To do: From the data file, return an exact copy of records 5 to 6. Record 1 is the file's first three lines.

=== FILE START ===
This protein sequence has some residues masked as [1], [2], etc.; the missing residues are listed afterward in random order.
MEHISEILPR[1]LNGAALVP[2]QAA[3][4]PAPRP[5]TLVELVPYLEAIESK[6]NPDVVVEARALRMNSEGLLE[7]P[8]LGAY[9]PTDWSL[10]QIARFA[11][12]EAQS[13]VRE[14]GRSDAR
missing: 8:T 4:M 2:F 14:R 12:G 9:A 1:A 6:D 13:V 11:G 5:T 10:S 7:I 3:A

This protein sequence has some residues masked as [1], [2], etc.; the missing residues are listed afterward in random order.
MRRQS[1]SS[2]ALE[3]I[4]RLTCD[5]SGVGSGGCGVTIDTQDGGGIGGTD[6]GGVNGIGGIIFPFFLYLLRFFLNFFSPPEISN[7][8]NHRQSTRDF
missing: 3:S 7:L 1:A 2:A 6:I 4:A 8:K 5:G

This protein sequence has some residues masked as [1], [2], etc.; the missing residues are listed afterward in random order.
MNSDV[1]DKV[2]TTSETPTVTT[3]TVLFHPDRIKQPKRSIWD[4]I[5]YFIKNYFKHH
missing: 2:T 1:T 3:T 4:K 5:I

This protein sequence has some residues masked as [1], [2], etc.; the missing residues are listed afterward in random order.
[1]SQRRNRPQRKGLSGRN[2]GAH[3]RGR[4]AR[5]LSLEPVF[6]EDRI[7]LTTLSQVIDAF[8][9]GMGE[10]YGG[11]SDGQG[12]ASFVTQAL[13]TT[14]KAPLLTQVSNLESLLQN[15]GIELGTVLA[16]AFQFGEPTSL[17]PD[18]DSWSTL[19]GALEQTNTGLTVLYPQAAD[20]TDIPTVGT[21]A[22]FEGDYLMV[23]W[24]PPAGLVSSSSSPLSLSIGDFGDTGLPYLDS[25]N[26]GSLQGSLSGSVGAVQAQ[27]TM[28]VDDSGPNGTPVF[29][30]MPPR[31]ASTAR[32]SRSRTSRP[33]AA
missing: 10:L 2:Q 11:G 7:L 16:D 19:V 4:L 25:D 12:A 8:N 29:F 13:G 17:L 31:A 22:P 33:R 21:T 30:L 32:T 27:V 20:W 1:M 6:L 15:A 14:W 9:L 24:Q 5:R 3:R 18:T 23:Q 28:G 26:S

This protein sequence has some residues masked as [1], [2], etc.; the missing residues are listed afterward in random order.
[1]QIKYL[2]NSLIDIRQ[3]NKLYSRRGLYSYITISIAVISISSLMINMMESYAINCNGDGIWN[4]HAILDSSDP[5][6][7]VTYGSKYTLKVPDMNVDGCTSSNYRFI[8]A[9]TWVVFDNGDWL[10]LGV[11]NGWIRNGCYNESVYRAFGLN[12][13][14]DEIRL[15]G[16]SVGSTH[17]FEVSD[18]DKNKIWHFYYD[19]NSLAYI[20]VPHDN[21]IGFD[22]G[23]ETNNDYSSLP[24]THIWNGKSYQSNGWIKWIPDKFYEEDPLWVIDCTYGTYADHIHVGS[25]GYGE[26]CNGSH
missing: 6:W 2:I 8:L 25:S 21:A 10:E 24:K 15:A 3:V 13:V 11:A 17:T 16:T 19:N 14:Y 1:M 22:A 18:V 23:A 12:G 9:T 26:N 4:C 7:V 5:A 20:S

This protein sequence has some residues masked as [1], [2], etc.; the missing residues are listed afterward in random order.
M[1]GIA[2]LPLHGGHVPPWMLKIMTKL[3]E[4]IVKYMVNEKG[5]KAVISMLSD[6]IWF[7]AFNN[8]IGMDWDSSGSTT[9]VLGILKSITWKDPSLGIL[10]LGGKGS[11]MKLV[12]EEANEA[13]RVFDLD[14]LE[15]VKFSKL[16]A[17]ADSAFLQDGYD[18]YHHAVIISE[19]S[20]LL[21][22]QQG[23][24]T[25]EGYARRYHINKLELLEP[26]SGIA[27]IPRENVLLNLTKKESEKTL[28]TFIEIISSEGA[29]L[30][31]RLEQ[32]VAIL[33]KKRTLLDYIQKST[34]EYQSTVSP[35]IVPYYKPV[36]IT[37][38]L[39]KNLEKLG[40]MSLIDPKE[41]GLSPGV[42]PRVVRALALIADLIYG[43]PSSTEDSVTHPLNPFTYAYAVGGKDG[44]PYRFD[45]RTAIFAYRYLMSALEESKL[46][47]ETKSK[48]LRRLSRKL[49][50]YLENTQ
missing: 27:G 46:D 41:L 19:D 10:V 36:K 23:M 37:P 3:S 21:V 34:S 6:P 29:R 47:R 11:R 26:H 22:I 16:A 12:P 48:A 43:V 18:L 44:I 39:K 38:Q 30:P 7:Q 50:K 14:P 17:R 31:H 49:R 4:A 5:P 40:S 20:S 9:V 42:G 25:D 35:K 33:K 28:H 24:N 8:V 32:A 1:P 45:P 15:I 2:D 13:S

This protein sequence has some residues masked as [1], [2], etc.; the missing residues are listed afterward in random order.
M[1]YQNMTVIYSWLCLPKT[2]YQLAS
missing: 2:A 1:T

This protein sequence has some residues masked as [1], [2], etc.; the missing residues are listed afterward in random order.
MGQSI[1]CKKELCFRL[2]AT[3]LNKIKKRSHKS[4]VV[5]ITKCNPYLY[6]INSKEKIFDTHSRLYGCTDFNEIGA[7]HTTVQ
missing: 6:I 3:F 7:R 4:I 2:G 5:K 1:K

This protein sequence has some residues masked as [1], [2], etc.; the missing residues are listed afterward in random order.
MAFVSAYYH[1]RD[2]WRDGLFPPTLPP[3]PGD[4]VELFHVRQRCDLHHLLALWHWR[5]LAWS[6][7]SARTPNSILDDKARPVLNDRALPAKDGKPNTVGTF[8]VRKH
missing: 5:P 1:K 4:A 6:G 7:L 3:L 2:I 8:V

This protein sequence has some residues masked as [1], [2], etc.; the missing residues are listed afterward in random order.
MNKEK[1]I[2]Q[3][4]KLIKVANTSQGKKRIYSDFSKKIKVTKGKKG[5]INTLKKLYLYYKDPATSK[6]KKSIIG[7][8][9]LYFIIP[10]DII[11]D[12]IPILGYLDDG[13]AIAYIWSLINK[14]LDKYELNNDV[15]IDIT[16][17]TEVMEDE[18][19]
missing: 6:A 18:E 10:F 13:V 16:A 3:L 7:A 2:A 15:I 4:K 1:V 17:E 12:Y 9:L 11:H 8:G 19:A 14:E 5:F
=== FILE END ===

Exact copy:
This protein sequence has some residues masked as [1], [2], etc.; the missing residues are listed afterward in random order.
[1]QIKYL[2]NSLIDIRQ[3]NKLYSRRGLYSYITISIAVISISSLMINMMESYAINCNGDGIWN[4]HAILDSSDP[5][6][7]VTYGSKYTLKVPDMNVDGCTSSNYRFI[8]A[9]TWVVFDNGDWL[10]LGV[11]NGWIRNGCYNESVYRAFGLN[12][13][14]DEIRL[15]G[16]SVGSTH[17]FEVSD[18]DKNKIWHFYYD[19]NSLAYI[20]VPHDN[21]IGFD[22]G[23]ETNNDYSSLP[24]THIWNGKSYQSNGWIKWIPDKFYEEDPLWVIDCTYGTYADHIHVGS[25]GYGE[26]CNGSH
missing: 6:W 2:I 8:L 25:S 21:A 10:E 24:K 15:A 3:V 13:V 11:A 17:T 16:T 19:N 14:Y 1:M 22:A 18:V 23:A 12:G 9:T 26:N 4:C 7:V 5:A 20:S

This protein sequence has some residues masked as [1], [2], etc.; the missing residues are listed afterward in random order.
M[1]GIA[2]LPLHGGHVPPWMLKIMTKL[3]E[4]IVKYMVNEKG[5]KAVISMLSD[6]IWF[7]AFNN[8]IGMDWDSSGSTT[9]VLGILKSITWKDPSLGIL[10]LGGKGS[11]MKLV[12]EEANEA[13]RVFDLD[14]LE[15]VKFSKL[16]A[17]ADSAFLQDGYD[18]YHHAVIISE[19]S[20]LL[21][22]QQG[23][24]T[25]EGYARRYHINKLELLEP[26]SGIA[27]IPRENVLLNLTKKESEKTL[28]TFIEIISSEGA[29]L[30][31]RLEQ[32]VAIL[33]KKRTLLDYIQKST[34]EYQSTVSP[35]IVPYYKPV[36]IT[37][38]L[39]KNLEKLG[40]MSLIDPKE[41]GLSPGV[42]PRVVRALALIADLIYG[43]PSSTEDSVTHPLNPFTYAYAVGGKDG[44]PYRFD[45]RTAIFAYRYLMSALEESKL[46][47]ETKSK[48]LRRLSRKL[49][50]YLENTQ
missing: 27:G 46:D 41:L 19:D 10:V 36:K 23:M 37:P 3:S 21:V 34:S 6:P 29:R 47:R 11:R 26:H 22:I 16:A 12:P 48:A 43:V 18:L 44:I 39:K 38:Q 30:P 7:Q 50:K 14:P 17:R 31:H 49:R 4:A 5:P 40:S 20:S 9:V 42:G 25:D 35:K 33:K 28:H 24:N 8:V 32:A 1:P 45:P 15:I 2:D 13:S